So, we have built our rituals around this natural heart rate. Inspired by the Agile manifesto, we break our projects into phases and aim for continuous collaboration and improvement. Day-to-day execution is tied to semester level goals expressed in OKRs through widely shared execution plans.
Crucially, even though we are OKR driven, we keep some bandwidth to test more creative ideas originating from our academic partnerships. We need this to enrich our roadmap with groundbreaking ideas. And we can afford to do so thanks to a solid execution pipeline.
Metrics and tracking tools
But we need to keep track of how we are doing. As mentioned, DeepTech Motion is a product, and as such, it has metrics. This is no place to go into details, especially as some of those details are key ingredients in our secret sauce, but here are just a couple of teasers to whet your appetite.
Discipline in the execution of our plans
We use roadmaps to tie the work in a sprint to the company’s OKRs, which are defined at the semester level. We are a hardware company, which comes with its own rigidities. But we draw inspiration from the “responding to change” part of the Agile methodology.
Monitoring the fabrication process
Systematic data collection allows us to think reflectively about our fabrication processes. Today, we are beginning to thrive as a data driven company, relentlessly pushing our plans down the pipeline in ever more effective ways.
Below, for example, is a wireframe of the graph we use to compare chip specifications with actual measurements.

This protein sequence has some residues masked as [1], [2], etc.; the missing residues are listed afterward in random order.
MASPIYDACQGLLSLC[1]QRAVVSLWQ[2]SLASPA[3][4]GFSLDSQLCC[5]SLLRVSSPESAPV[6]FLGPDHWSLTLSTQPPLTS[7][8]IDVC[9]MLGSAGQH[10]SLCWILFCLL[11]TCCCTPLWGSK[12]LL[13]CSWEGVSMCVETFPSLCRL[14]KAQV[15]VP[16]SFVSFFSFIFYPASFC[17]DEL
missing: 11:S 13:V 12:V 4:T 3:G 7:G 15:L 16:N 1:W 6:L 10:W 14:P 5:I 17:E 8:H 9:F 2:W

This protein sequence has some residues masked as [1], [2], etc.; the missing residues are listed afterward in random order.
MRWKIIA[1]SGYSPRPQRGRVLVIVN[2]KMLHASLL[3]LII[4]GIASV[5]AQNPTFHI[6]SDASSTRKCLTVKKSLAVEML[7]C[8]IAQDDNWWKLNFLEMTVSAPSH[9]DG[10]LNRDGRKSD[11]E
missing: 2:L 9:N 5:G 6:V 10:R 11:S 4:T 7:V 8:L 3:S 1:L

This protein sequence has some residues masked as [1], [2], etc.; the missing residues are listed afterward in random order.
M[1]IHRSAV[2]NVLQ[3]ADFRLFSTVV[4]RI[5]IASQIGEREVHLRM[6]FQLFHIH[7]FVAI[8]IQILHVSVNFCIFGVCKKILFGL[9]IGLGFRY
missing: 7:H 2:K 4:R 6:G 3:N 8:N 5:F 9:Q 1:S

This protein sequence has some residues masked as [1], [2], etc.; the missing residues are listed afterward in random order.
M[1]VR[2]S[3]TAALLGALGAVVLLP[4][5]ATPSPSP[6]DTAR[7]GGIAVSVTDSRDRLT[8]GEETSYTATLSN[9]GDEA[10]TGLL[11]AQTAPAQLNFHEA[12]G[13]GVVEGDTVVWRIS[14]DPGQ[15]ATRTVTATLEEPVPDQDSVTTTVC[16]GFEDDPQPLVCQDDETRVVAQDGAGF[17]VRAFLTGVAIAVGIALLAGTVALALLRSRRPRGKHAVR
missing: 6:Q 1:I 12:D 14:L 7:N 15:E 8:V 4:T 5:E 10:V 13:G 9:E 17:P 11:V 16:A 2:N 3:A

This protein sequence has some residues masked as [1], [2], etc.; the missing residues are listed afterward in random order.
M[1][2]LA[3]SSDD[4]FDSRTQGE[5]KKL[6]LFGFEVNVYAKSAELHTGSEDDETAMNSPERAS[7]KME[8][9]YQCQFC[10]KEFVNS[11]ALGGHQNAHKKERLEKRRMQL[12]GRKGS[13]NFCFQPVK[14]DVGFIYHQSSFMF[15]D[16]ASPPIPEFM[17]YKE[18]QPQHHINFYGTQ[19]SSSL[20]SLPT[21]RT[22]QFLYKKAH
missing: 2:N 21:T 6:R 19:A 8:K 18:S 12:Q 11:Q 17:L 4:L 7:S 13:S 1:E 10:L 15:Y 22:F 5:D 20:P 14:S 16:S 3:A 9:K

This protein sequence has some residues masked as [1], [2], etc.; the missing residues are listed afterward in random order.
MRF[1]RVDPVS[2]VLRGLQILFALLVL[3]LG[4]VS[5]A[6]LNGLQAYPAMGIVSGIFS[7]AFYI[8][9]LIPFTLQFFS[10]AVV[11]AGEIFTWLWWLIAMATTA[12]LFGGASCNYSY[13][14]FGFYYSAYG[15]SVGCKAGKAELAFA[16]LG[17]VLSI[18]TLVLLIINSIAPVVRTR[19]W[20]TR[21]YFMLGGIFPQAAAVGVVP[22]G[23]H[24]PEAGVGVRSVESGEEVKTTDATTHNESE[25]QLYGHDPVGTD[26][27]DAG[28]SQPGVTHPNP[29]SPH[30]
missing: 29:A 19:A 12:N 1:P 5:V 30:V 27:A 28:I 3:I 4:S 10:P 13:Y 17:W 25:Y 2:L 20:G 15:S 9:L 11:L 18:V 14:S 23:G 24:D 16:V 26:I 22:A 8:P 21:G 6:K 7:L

Looking inwards at our scientific methodology
When it comes to our research team with its steady supply of doctoral students, who together make up a significant proportion of our workforce, the emphasis is less on relentless execution and more on making sure they are supported in the right ways. To achieve this, we visualize DeepTech Motion through a live data system which continually gathers and displays all time-sensitive information, including things like cryostat status, chip usage, and qubit interactions.
So, how are we doing?
With this system in place, we can get from idea to performance results in less than a month. It means we can afford to explore pioneering qubit designs because we are better at managing the process uncertainties associated with our innovation pipeline. The risks involved in a novel undertaking can be better measured and contained, without jeopardizing an entire execution plan. Our streamlined process has allowed us to pursue the greenfield ideas which led us to our two new cat qubit designs, the concept cats, affectionately named AutoCat and TIGRO. It’s initiatives like this that enable us to file more than one patent every month on core components and architectures.
Clearly, there is still a long road ahead. Even though DeepTech Motion is being more and more widely applied and still gaining in features, we are already thinking about the next step. Now that we have a handle on the uncertainties associated with our innovation pipeline, our next target will be to tackle those associated with our understanding of physics. There is much more we can integrate into this effort, so stay tuned for the next step.